President, Raymond James Financial Services
Headquarters: St. Petersburg, Fla.
Number of producing advisors: 3,200
Total firm AUM: $150.1 billion (as of 2011, source: Cerulli Associates)
1. What would you say is contributing to the margin compression among independent broker/dealers?
It’s almost a perfect storm of increased cost and investment required to keep up with the regulatory changes. It’s also the more challenging recruiting environment, and that’s partly, maybe largely, driven by demographics. The advisor base is getting older. There aren’t as many as there used to be. The numbers have declined, and obviously that has driven up transition assistance, or recruiting deals. Those are a lot higher than they’ve been historically. The decrease in interest rates, that are at all-time lows, has also contributed to margin pressure.
If we had a 1 percent increase in short-term rates, it would materially impact to the positive the earnings at Raymond James, and I’m sure the same is true at these other organizations.
2. What specific areas or markets are you seeing significant growth in these days?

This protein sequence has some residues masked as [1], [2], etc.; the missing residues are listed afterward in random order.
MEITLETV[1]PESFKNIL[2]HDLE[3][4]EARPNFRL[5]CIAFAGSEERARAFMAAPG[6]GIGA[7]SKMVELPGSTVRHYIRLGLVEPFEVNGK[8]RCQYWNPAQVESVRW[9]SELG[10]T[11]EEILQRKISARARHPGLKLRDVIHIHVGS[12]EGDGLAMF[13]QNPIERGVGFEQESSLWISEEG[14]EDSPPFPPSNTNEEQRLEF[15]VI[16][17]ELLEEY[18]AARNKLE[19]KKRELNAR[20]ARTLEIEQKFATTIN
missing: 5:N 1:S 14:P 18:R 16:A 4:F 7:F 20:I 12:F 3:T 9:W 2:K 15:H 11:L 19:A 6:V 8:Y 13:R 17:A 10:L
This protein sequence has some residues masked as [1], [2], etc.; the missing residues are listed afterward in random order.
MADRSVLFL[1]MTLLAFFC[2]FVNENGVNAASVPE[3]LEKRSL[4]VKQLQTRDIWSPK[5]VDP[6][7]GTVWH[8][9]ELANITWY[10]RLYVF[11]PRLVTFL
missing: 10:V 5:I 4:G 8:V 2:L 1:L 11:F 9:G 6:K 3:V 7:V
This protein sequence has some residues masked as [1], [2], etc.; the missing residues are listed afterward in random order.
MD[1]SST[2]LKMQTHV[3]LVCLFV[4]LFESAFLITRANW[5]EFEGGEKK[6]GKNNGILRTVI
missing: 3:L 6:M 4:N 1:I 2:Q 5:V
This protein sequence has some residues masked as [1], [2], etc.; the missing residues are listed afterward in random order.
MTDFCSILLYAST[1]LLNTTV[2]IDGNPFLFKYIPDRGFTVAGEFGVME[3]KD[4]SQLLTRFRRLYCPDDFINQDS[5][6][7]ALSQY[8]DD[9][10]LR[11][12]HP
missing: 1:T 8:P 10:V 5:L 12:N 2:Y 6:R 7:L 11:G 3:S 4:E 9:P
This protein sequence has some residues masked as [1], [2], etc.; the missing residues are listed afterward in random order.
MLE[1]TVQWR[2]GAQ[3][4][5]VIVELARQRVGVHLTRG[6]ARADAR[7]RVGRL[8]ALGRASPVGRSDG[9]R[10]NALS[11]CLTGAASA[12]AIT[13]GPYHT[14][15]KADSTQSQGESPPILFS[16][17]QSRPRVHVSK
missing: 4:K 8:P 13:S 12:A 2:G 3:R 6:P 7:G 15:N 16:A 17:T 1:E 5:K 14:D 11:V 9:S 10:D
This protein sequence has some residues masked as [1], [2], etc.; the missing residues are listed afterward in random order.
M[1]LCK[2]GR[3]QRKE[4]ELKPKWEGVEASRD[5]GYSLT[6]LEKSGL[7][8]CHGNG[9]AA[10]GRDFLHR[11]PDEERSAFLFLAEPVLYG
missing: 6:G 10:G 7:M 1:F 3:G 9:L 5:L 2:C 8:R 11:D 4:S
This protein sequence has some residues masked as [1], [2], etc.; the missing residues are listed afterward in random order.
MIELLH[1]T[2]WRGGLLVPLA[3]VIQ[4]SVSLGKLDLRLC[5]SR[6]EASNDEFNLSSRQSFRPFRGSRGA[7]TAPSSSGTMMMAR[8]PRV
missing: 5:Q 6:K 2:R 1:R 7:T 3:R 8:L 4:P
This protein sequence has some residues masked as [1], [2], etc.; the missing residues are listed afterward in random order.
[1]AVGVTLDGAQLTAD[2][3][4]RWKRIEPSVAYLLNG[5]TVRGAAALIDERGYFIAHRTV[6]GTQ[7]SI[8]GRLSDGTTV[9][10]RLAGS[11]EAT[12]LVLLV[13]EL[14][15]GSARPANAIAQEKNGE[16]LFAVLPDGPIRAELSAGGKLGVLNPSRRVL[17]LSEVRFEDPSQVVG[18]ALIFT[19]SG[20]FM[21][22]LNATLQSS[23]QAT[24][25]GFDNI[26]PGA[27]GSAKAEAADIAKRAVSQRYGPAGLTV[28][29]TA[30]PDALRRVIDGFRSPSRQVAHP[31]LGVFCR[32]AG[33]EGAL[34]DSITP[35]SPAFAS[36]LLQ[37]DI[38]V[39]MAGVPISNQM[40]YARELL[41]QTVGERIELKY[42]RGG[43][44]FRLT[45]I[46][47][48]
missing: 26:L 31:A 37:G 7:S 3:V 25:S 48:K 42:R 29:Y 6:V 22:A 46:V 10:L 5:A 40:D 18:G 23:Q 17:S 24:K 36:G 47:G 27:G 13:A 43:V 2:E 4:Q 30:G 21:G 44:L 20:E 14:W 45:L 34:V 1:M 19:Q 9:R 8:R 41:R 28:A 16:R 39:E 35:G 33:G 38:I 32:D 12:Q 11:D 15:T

We’re having more conversations with higher-end advisors—advisors whose practices are north of $800,000 in trailing 12 GDC—as a total percent of the advisors we’re speaking with. We’re seeing a greater percentage now of very successful advisors than we had in the past. Of the last five advisor teams who joined Raymond James Financial Services as independent contractors, two were north of $2 million, one was at $1.5 million, and one was over $900,000. That’s in the last month. It may just be timing, but that’s unusual.
3. What do you think is the next shoe to drop on the independent space?
I don’t know when it’s going to happen, but one of these days interest rates are going to go up. If there are too many clients with too much of their assets in longer-duration fixed income funds, we know that’s where a tremendous amount of money is still flowing. Those clients are unfortunately in for a very rude awakening and some very difficult discussions. We’ve been very careful and diligent about communicating about shortening duration, making sure you understand the credit quality, what’s in a fixed income portfolio, and don’t reach for yield by stretching out on the duration curve. When interest rates finally go up, that’s a recipe for trouble.
When clients are saying, “My measure of success is I don’t want to lose any money,” and when you look at the performance of bond funds over the last 10 years, in most cases, on average over that period of time, it’s been hard to lose money in bond funds. But that’s because interest rates have declined. Sooner or later, they’re going to turn around and go the other way.